Encouraging the breeding of every parrot in New Zealand whether in the wild or captivity


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AVIAN NUTITION

Avian Nutrition

With Dr Alicia McWalters

Introduction/Bio

Alicia McWalters resides in the mountainous region of NM with her family and many animal and bird friends. She shares her home with 5 parrots, a Congo African Grey “Tiffany”, a caique “Joey”, a Solomon Island Eclectus “Chynna” and Umbrella Cockatoo “Dexter” and an African Red-Bellied Parrot “Lucy”. A former breeder of Pionus parrots and African Greys, she holds her doctorate degree in nutrition and is a certified nutritional consultant.

McWalters runs a private holistic avian healthcare practice and is a pioneer in her field. She provides long-distance telephone consultations and in-home consultation visits to local bird owners. She teaches her clients about natural avian nutrition, feeding and natural healing methods. Herbal medicine, homeopathy and vitamin and mineral therapy are a few of the natural modalities she incorporates into her nutritional healing programs.

McWalters is a contributing writer for many aviculture publications. She has written a book on natural bird care entitled “A Guide to a Naturally Healthy Bird” and she has a Nutritional Q/A column on-line where she answers questions on avian nutrition and natural health.

Introduction to Herbal Medicine

By Alicia McWalters Ph.D., C.N.C.

The word herb, as used in herbal medicine, also known as botanical medicine or, in Europe, as Physiotherapy or Phytomedicine means a plant or plant part that is used to make medicine to assist the healing process during illness and disease. An herb can be a leaf, a stem, a root, a seed, a fruit, a flower or bark, used for its medicinal properties. These may be used in many forms, e.g. fresh, dried, cut, as a powder, ointment, tincture or oil extract, or made into liquid by infusion or decoction.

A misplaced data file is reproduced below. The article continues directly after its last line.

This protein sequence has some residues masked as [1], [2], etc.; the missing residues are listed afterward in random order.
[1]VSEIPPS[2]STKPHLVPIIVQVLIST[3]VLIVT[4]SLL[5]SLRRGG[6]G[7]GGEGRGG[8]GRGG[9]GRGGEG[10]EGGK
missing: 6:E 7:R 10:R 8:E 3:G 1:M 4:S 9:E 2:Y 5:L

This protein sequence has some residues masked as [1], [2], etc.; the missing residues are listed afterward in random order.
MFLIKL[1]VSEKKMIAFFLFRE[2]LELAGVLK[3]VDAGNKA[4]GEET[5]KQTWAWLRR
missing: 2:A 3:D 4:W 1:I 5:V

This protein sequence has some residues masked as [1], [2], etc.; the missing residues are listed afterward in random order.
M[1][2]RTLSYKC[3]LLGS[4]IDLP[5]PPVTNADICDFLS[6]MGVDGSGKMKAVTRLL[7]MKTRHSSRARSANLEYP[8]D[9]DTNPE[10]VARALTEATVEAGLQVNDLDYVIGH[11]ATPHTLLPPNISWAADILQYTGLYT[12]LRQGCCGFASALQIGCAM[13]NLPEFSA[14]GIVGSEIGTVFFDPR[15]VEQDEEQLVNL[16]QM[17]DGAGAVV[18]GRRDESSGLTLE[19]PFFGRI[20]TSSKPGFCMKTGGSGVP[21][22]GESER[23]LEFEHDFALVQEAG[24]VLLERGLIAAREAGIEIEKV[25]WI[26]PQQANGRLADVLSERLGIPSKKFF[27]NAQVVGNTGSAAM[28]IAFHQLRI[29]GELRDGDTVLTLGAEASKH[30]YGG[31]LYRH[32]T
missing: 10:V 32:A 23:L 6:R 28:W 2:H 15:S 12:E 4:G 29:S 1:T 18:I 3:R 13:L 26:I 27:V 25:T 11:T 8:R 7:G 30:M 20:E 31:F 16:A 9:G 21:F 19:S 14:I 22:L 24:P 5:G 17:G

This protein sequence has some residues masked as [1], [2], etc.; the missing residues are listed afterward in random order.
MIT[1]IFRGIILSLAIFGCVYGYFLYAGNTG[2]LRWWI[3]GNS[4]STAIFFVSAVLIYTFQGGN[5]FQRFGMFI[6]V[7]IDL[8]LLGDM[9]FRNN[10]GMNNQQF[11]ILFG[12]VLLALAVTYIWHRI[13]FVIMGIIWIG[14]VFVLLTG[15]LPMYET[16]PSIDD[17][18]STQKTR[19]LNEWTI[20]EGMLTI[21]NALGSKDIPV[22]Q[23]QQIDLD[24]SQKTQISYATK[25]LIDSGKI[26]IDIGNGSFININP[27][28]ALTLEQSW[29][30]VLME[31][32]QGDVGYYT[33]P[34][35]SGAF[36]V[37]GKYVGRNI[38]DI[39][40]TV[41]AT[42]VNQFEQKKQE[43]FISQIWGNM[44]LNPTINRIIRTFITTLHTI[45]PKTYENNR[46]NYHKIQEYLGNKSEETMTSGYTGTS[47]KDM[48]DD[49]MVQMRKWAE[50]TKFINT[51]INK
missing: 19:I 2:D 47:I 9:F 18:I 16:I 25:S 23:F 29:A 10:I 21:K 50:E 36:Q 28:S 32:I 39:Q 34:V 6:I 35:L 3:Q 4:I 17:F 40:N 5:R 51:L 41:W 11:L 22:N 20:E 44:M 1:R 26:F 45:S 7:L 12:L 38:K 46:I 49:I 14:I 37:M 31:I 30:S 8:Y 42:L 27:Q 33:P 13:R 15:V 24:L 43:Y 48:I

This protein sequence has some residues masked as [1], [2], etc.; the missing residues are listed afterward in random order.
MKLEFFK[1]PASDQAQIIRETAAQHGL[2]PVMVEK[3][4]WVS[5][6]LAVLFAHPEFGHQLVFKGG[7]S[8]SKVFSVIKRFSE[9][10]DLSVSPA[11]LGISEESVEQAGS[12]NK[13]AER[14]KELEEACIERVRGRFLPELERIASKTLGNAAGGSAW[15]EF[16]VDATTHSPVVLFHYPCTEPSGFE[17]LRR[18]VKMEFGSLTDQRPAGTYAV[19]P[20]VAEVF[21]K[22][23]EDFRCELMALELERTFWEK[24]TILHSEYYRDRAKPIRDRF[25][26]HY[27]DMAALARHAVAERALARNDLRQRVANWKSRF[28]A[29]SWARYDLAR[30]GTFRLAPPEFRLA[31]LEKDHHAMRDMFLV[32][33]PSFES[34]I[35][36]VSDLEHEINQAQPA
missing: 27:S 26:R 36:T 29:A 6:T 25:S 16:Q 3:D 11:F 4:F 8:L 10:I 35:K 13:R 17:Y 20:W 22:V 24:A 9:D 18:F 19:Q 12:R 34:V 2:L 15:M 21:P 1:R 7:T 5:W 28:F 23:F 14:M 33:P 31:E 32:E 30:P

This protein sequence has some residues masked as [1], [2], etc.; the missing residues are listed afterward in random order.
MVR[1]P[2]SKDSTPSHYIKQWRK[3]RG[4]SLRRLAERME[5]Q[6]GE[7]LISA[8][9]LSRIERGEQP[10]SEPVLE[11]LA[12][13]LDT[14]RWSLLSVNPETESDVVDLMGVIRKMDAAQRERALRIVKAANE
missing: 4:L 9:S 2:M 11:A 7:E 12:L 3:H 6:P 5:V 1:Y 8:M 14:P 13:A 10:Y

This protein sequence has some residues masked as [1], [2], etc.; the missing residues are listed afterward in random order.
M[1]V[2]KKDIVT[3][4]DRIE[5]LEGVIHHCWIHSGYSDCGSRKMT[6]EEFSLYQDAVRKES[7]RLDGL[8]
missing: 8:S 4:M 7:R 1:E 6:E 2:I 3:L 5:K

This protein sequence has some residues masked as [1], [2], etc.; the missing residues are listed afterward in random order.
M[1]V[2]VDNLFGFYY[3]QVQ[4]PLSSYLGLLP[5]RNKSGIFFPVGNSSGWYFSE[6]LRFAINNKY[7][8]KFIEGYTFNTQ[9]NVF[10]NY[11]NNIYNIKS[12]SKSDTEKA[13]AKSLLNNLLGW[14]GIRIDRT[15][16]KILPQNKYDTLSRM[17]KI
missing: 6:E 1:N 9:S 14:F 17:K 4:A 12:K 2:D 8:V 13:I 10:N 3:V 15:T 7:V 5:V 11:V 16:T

Herbs have provided all living organisms with medicine from the earliest beginnings of civilisation. Throughout history, various cultures have handed down their accumulated knowledge of the medicinal use of herbs. The vast body of information serves as the basis for much allopathic medicine today. About 25% of the modern drugs currently used by doctors have a component of an herb whose origin is often from the Amazonian rainforest or similar climate. But in today’s allopathic medicine, most remedies are synthetic preparations devoid of any life-promoting vital energy. Nevertheless, allopathic medicine has its place and has saved many lives.